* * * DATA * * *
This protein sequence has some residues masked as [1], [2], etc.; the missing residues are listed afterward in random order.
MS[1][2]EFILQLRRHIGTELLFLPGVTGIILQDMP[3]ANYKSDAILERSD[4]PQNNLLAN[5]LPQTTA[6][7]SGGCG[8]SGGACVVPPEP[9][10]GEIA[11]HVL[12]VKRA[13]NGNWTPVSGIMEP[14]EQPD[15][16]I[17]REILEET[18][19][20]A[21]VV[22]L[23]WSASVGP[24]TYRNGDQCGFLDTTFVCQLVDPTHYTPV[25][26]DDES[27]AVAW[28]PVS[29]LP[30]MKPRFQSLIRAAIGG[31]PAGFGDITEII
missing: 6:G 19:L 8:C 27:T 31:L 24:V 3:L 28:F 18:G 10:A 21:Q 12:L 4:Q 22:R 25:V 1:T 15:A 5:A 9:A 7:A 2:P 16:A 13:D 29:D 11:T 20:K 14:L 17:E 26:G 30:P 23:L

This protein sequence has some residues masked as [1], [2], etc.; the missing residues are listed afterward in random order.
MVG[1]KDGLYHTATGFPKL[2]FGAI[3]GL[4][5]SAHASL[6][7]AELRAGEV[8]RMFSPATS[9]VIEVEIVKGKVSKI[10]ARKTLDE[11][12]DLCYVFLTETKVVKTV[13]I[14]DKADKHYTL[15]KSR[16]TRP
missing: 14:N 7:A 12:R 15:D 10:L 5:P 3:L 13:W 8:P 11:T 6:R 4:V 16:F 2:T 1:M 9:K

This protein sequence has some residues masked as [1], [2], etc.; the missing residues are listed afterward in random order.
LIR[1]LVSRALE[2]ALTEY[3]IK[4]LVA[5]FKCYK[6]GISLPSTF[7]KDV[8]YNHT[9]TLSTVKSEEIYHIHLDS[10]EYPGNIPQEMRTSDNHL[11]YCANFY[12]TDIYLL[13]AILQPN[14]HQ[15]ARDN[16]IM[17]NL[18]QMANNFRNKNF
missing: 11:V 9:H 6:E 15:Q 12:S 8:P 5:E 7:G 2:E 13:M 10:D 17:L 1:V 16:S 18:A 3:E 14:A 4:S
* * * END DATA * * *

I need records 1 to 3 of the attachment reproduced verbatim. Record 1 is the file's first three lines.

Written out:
This protein sequence has some residues masked as [1], [2], etc.; the missing residues are listed afterward in random order.
MS[1][2]EFILQLRRHIGTELLFLPGVTGIILQDMP[3]ANYKSDAILERSD[4]PQNNLLAN[5]LPQTTA[6][7]SGGCG[8]SGGACVVPPEP[9][10]GEIA[11]HVL[12]VKRA[13]NGNWTPVSGIMEP[14]EQPD[15][16]I[17]REILEET[18][19][20]A[21]VV[22]L[23]WSASVGP[24]TYRNGDQCGFLDTTFVCQLVDPTHYTPV[25][26]DDES[27]AVAW[28]PVS[29]LP[30]MKPRFQSLIRAAIGG[31]PAGFGDITEII
missing: 6:G 19:L 8:C 27:T 31:L 24:V 3:L 28:F 18:G 10:A 21:Q 12:L 4:Q 22:R 25:V 1:T 15:A 5:A 9:A 7:A 2:P 16:A 13:D 29:D 11:T 20:K 14:L 17:E 26:G 30:P 23:L

This protein sequence has some residues masked as [1], [2], etc.; the missing residues are listed afterward in random order.
MVG[1]KDGLYHTATGFPKL[2]FGAI[3]GL[4][5]SAHASL[6][7]AELRAGEV[8]RMFSPATS[9]VIEVEIVKGKVSKI[10]ARKTLDE[11][12]DLCYVFLTETKVVKTV[13]I[14]DKADKHYTL[15]KSR[16]TRP
missing: 14:N 7:A 12:R 15:D 10:L 5:P 3:L 13:W 8:P 11:T 6:R 4:V 16:F 2:T 1:M 9:K

This protein sequence has some residues masked as [1], [2], etc.; the missing residues are listed afterward in random order.
LIR[1]LVSRALE[2]ALTEY[3]IK[4]LVA[5]FKCYK[6]GISLPSTF[7]KDV[8]YNHT[9]TLSTVKSEEIYHIHLDS[10]EYPGNIPQEMRTSDNHL[11]YCANFY[12]TDIYLL[13]AILQPN[14]HQ[15]ARDN[16]IM[17]NL[18]QMANNFRNKNF
missing: 11:V 9:H 6:E 15:Q 12:S 8:P 5:E 7:G 2:E 13:M 10:D 17:L 1:V 16:S 18:A 3:E 14:A 4:S